A factory closes

Interviews by Elizabeth Dwoskin

PHOTOGRAPH Annie Collinge for Bloomberg Businessweek

On Jan. 4, 2009, Leviton closed its light switch factory in rural Ashe County, N.C., moving some of its production to Mexico. Four years later, many of the plant’s 211 employees have found work, some after long stretches of unemployment. Dozens went back to community college to learn new skills, helped by Trade Adjustment Assistance, a federal program that pays to retrain workers whose jobs are shipped overseas. Most are earning less money.

GARY GRAYBEAL, 51

New job: Quality engineer, American Emergency Vehicles

“Real estate was so bad you couldn’t sell your house. You could take a job in Texas, and you could lose that job too. Everything’s a gamble.”

GLENDA LUTHER, 38

New job: Volunteer coordinator, Ashe County Senior Center

“You always think in the back of your mind, which factory is going next? Learning a new field, learning a new trade, and having education to back it up make me feel very fortunate.”

SHIRLEY MILLER, 54

New job: Financial services representative, State Employees’ Credit Union

“To walk out of a place you’ve been for 28 years, there was a lot of sadness. I was concerned because of my age and because of my lack of education. Here I was, 50, not old enough to draw retirement, not old enough to draw Social Security, no health insurance.”

TERESA WILES, 57

New job: Assistant manager, Roses department store

“At Leviton, I was making $12 an hour, plus overtime. Now I’m making $8.50 an hour as assistant manager. I’d go back in a heartbeat.”

JAMIE LEWIS, 35

New job: Machinist, GE Aviation

“I had just had a kid. I stayed at home with my infant daughter. Pretty much did Mr. Mom stuff. That’s one of the small perks I got from losing my job. But I am in more credit-card debt. I have no savings, because I spent it all on health care. There are some scars there.”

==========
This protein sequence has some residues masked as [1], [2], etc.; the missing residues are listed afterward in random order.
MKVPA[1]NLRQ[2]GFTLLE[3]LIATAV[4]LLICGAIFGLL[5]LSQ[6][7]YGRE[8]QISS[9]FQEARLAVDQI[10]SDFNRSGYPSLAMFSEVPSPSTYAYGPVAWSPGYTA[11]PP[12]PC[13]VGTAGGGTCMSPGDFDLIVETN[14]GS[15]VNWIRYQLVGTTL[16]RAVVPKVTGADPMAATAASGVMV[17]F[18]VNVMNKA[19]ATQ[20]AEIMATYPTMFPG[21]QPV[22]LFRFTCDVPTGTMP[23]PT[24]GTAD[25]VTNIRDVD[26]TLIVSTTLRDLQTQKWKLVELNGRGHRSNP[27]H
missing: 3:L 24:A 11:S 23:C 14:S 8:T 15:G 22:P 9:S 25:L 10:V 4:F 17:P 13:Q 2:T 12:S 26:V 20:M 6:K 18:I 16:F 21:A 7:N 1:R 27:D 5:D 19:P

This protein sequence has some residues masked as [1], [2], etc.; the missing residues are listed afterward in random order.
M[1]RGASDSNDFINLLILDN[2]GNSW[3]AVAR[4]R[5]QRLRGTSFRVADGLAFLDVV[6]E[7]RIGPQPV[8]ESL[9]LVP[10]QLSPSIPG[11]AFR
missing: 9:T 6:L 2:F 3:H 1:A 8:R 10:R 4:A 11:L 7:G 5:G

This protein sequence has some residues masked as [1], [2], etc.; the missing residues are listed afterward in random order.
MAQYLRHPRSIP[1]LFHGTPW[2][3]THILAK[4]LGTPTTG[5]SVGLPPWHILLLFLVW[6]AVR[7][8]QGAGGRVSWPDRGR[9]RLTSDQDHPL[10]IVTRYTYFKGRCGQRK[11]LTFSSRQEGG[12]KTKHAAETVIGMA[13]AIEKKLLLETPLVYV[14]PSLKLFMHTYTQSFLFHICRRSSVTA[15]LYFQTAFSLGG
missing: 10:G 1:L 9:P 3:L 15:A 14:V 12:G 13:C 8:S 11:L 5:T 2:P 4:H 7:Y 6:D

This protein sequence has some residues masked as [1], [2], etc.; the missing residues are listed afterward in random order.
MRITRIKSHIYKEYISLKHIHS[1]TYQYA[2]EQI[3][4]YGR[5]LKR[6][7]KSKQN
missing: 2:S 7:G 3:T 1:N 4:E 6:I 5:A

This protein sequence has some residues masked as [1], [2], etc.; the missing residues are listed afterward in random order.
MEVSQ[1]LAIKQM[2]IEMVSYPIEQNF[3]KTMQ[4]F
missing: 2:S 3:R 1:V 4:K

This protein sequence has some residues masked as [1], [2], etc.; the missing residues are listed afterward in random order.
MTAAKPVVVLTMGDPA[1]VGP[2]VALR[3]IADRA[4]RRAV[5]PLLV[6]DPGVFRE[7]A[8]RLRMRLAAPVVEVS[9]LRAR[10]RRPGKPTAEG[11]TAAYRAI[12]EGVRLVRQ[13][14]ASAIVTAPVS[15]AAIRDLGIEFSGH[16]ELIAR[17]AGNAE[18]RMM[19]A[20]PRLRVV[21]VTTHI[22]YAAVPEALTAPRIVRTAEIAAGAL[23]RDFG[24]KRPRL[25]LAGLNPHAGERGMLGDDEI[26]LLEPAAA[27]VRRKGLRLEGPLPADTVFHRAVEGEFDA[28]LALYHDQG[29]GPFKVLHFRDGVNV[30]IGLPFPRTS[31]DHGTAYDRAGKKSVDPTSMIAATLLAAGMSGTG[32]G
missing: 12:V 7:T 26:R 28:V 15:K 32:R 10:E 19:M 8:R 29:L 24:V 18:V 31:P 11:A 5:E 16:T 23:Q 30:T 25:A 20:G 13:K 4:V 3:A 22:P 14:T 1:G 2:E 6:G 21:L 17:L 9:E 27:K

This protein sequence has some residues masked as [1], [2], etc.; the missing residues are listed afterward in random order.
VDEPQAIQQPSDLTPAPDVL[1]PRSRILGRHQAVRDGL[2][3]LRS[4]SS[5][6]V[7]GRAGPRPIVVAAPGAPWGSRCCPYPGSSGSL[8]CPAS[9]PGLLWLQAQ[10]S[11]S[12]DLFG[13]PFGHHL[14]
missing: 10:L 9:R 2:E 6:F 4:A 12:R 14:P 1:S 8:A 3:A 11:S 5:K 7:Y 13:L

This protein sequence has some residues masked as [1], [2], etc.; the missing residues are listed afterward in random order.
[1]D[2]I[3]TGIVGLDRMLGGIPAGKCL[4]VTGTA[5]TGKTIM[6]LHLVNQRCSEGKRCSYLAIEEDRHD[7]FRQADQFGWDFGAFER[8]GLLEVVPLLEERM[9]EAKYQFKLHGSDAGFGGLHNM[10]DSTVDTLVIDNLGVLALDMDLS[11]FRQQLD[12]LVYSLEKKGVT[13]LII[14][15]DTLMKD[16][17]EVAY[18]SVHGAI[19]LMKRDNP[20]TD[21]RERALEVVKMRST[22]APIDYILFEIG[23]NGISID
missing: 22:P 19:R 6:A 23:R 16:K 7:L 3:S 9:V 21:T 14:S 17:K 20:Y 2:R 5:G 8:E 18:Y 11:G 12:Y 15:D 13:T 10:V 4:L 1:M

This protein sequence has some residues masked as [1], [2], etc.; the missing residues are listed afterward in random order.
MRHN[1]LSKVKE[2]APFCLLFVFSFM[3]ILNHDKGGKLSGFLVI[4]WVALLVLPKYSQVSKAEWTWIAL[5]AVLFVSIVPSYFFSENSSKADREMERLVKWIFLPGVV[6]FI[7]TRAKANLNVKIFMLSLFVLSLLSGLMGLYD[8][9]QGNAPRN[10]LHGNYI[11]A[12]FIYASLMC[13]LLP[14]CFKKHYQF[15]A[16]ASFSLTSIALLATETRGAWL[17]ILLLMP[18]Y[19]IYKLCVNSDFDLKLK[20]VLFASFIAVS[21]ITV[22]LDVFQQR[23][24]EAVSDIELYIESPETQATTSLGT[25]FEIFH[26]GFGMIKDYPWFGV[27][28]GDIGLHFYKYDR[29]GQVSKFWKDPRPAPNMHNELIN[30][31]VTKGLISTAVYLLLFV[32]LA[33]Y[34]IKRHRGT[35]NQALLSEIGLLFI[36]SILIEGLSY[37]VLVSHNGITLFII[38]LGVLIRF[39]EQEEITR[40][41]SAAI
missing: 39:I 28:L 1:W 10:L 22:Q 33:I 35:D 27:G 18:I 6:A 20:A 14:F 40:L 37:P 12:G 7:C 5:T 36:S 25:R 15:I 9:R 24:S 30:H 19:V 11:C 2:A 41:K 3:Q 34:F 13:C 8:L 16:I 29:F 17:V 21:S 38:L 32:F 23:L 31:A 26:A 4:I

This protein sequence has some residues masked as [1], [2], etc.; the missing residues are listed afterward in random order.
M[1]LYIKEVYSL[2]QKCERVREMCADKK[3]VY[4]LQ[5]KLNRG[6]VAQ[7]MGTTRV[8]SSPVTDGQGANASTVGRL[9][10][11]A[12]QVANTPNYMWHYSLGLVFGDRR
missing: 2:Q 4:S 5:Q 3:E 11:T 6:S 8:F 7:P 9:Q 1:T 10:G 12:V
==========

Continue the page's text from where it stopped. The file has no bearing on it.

BRETT LEWIS, 35

New job: Machinist, GE Aviation

“Nobody goes to college thinking they are going to work third shift somewhere. The plan is that you’re gonna better yourself. When Leviton shut down, I went back to school to get my teaching certification in industrial technology. I thought, maybe this is my chance to go back and finish.”

LISA ABSHER, 45

New job: Office manager, Ashe County building inspections department

“Even when you know it’s happening around the country, when it happens to you and people you’re close to, you realize how devastating it is. It really hit home because, in all my years of working — I’d worked since I was 14 — I’d never lost my job.”

JOYCE LEWIS, 63

Retired early

“I felt like my world was jerked out from under me. I tried to apply for insurance, but they wanted $1,800 a month. If I have no job, how can I pay $1,800 a month? I applied for a job, and people were like, ‘Uh-huh.’ My health issues and age had a lot to do with it.”

LIFE AFTER LEVITON

Of a sampling of 40 former employees, three now work at another Leviton plant

15 - MANUFACTURING

4 - HEALTH CARE

4 - ASHE COUNTY GOVERNMENT

3 - RETAIL

1 - IT

1 - BANKING

3 - RETIRED

6 - UNEMPLOYED

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